Asten Morgan Jr., an IAB certified digital media sales professional and seasoned veteran of the digital advertising industry, has an abundance of insight on the evolution of programmatic.
Beginning with Starz Entertainment and BET, he has built a prolific career in digital media sales — securing positions ranging from director of national sales and publisher for VIBE, all the way to senior director of advertising for DeviantArt, Inc.
Asten Morgan on programmatic branding:
In mobile, everyone is basically pulling from the same group of inventory. If I am DSP-A and DSP-B, the only difference between me and the next guy is the technology.
Yes, all providers have their nuances that make them different, but at the end of the day, Media Mary’s eyes are rolling to the back of her head with boredom after hearing pitch after pitch.
She’s thinking, “Oh my God, this is all the same crap I just heard! You all sound alike…”
I thought this was just an issue that media agencies had, but I quickly learned otherwise. When I started interviewing with DSPs, mobile networks and all of these other programmatic players I realized that as an industry, we are all saying pretty much the same thing.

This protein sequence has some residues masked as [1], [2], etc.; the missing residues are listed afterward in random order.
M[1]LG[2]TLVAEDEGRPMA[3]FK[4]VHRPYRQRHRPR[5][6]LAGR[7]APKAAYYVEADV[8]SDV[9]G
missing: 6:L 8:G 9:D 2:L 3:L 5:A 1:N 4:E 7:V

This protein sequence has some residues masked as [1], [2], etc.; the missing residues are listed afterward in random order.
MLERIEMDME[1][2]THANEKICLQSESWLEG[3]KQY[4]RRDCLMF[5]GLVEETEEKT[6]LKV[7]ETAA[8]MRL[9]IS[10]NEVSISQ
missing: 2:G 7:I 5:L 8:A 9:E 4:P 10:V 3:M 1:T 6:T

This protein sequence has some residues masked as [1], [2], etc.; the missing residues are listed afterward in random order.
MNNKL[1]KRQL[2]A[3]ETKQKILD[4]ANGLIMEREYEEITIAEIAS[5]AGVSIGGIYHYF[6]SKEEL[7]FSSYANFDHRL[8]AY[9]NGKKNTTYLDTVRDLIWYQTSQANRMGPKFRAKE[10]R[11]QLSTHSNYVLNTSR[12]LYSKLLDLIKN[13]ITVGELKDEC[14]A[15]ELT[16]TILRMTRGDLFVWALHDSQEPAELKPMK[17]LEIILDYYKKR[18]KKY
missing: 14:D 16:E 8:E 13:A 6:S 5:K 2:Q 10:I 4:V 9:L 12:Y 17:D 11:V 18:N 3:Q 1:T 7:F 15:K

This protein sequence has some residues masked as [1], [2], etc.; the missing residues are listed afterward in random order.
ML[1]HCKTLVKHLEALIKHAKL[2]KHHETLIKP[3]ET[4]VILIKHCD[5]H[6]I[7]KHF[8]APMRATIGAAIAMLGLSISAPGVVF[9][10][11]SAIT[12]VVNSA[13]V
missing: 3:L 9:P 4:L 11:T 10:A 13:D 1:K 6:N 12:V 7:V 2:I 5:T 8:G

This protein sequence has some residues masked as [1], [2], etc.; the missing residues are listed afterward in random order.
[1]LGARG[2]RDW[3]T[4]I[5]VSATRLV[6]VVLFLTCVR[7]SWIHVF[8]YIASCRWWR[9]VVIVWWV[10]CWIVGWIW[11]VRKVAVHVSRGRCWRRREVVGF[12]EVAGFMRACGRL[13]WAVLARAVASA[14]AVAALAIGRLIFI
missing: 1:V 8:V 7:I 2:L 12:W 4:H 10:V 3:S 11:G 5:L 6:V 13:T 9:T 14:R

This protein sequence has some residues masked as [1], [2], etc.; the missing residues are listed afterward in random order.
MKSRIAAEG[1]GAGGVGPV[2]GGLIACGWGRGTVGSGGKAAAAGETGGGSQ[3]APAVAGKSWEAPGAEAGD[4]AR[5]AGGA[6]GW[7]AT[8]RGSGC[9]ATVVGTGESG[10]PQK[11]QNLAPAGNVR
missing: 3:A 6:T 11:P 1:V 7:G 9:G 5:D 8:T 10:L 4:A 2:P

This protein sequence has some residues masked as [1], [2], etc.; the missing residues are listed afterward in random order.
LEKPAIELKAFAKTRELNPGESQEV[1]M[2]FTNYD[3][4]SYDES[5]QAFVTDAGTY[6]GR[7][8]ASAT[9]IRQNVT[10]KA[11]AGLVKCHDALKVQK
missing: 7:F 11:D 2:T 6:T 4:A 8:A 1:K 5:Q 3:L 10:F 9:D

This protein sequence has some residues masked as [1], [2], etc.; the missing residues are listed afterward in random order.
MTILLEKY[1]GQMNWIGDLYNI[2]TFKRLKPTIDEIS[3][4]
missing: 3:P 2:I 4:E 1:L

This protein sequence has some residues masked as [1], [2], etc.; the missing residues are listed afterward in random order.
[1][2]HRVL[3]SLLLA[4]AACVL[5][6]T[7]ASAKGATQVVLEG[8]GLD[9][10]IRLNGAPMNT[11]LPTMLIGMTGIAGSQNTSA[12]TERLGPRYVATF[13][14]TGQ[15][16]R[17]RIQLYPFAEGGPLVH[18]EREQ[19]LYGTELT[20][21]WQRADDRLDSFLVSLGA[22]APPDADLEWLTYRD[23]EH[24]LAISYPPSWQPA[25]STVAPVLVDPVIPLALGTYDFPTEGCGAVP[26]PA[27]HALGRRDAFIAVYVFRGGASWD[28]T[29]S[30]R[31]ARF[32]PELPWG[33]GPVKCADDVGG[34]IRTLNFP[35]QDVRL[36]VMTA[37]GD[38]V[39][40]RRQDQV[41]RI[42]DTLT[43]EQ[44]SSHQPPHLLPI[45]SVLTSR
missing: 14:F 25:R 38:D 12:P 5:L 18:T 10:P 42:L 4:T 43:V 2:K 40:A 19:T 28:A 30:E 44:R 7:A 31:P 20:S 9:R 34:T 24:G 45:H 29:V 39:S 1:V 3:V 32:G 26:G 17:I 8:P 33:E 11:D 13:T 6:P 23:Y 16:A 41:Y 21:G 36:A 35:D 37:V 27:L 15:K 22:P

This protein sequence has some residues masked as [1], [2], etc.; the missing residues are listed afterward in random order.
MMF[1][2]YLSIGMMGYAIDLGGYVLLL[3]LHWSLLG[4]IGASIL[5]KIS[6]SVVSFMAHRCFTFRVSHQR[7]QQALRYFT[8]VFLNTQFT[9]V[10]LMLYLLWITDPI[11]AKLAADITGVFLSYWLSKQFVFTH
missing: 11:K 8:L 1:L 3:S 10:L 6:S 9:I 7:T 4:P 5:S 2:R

If I am a mobile DSP selling programmatic and you’re the agency person, my pitch is not much different than what you heard from the last programmatic vendor you encountered.
Data. Data. Data. Tech. Tech. Tech.
When it comes to gaining new business you run into the issue of – if you’re all the same, why should I change companies? I know the evil (or good) that I have, and you can’t do anything differently.
With mobile there are many attributing click-through rates to accidental clicks. If I’m Media Mary seeing that I’m getting .5, .7 and 1 CTRs, I’ll say I’m getting outstanding performance with my current mobile partners.
Are you really going to be that much better? Why should I switch?
Programmatic players offer differentiation that is so minute, you would have to be a data scientist to understand it.
I’m tired of everything programmatic walking, talking and sounding the same. Aren’t you?